Saturday July 21st.
Note: Smith Sound in the sunshine was a beautiful place. Full of great islands to explore in the future. I would love to return one day. The Fitzhugh sound is fish and whales everywhere.
Never underestimate the motivational powers of whales, Norwegian goat cheese and venison Jerky!! Yesterday, after a late start (noon) from the sun on Brown island we headed 27 miles up the Fitzhugh sound, despite being tired by 2:00 pm paddling against current in the clouds and rain. How did we do it?? Norwegian Ekte Geitost, (brown goat cheese in thick slices), venison jerky, 1 fruit and nut chocolate bar and whales!! 27 miles in the rain and wind only 1 land stop. We paddled until 7:00pm. The last 3-4 hours just went by….
We past Addenbrooke lighthouse last evening, the tide was too low to make a landing so we will have to have a light house visit at another place. We pushed on to this island landing at 7:00pm in the rain.
News Flash….. our moving average bumped up to a whopping 4.1 mph. Its All slow, just different shades of slow!
Saturday morning: 6:05 am. The birds have discovered our yellow tent propped up in the moss, salal, lily of the valley and wild camas flowers crammed between a few trees and moss covered buried logs on this tiny island near Kwakime Point on the Fitzhugh sound. I can hear the hummingbird buzzing by business-like trying to figure out what this bright yellow object is. Other birds are doing the same and making their calls. Stellar Jays perhaps? I saw a curious group of 3 of them here last night as we set off to set up the tent. The lowering tide is gurgling in the background as a few insects buzz outside the tent along with the birds. Today we are going to paddle to Namu a native fishing village to check it out and get more water. Then decide where to spend the night, somewhere between Namu and Shearwater. We both look forward to the civilized services Shearwater is said to have. Showers, salad, ice cream and a store to do some resupply on energy bars, oatmeal, butter, flour and wireless service so we can update the blog and call home. This morning more grey skies, it rained some last night, but it’s not blowing yet and not very cold.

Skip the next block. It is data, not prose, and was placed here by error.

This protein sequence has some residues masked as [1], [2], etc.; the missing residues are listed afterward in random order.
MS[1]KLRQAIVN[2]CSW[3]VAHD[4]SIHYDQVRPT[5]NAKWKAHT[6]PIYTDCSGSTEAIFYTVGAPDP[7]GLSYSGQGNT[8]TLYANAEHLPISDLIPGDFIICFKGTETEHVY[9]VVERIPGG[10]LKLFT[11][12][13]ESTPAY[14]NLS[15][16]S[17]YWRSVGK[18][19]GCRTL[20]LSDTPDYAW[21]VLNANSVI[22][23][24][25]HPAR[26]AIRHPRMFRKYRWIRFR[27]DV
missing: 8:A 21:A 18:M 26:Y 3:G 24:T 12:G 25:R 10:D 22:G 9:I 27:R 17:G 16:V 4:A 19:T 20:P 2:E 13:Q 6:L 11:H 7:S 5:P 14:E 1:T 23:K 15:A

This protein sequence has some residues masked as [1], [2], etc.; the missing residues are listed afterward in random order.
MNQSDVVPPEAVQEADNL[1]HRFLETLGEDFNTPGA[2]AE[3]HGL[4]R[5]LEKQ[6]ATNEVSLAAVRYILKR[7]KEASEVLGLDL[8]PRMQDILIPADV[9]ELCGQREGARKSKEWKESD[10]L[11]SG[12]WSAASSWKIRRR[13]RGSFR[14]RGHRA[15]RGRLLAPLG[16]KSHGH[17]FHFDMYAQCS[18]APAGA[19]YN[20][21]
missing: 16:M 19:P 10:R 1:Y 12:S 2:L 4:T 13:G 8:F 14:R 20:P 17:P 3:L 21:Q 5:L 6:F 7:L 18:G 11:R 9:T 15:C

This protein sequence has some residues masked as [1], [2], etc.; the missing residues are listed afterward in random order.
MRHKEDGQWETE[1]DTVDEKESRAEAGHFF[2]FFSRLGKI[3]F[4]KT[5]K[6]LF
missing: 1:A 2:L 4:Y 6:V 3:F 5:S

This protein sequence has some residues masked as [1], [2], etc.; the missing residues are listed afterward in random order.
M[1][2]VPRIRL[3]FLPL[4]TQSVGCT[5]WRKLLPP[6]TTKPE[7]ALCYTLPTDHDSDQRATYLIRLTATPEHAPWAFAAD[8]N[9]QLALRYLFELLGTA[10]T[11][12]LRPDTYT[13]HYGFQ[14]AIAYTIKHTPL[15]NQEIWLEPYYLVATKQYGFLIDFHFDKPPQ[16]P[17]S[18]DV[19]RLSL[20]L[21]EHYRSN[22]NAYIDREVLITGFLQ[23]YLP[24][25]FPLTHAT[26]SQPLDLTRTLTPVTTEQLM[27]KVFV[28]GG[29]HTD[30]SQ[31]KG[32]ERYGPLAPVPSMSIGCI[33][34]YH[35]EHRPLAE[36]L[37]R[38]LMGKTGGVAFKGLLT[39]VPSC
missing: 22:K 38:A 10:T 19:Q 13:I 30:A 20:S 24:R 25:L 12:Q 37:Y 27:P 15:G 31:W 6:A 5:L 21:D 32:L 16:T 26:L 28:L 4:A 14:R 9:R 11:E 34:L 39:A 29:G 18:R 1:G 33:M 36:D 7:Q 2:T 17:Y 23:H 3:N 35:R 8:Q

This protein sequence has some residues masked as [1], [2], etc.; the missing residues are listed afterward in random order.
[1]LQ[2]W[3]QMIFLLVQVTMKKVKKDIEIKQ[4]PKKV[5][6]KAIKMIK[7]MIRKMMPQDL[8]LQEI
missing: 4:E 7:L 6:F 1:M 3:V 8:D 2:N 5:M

Saturday July 21st: Afternoon. We arrived at Namu. Just a fascinating place. Traci C’s Wagoner’s guide book from 7 years ago says; “go now before it has disappeared”. Well it’s still there. Many of the buildings have fallen in and plants trees and moss cover almost everything.
When we padded up asking about the café Rene the dock master said; “You are about 40 years too late.” Oh well, it will have to be instant mash potatoes again. Pete and Rene run the dock at Namu. There is this amazing fire pit and floating kitchen meal area that we slept under complete with whale bones, step fungi, and other flotsam and jetsam that they have collected over the years. Rene’s floating green house is really unique. I asked for a tour and she explained how once each year she takes sea stars and clippings from plants and lines each garden bed with them for fertilizer. She has several frost peach trees full of small fuzzy green peaches, a Bing cherry with ripe cherries hanging on it, vegetable bins and a multi variety apple tree. All planted in wooden crates. In addition to that, she has wonderful raspberry beds and flowers outside on the dock. I had fun casting from their dock trying to catch one of “Pete’s children” who were returning. 4-6 pound Sockeye salmon that would tease me by jumping all around the bay and at times right over my lure without hitting it. Despite my fishing failure, it was so fun standing up on the dock in dry clothes casting. I wasn’t even interested in paddling over to the mouth of the stream and getting serious about it. I was quite pleased to have my kayak tethered to the dock and remain standing on my feet casting. I spent the rest of the afternoon chatting with captain Philip and trading hunting and fishing stories with him. It was a blast. He has so many amazing stories. Pete, Rene and Philip are all from Lasqueti island. Thank you to Pete for the fried clams and the camping suggestions and hospitality.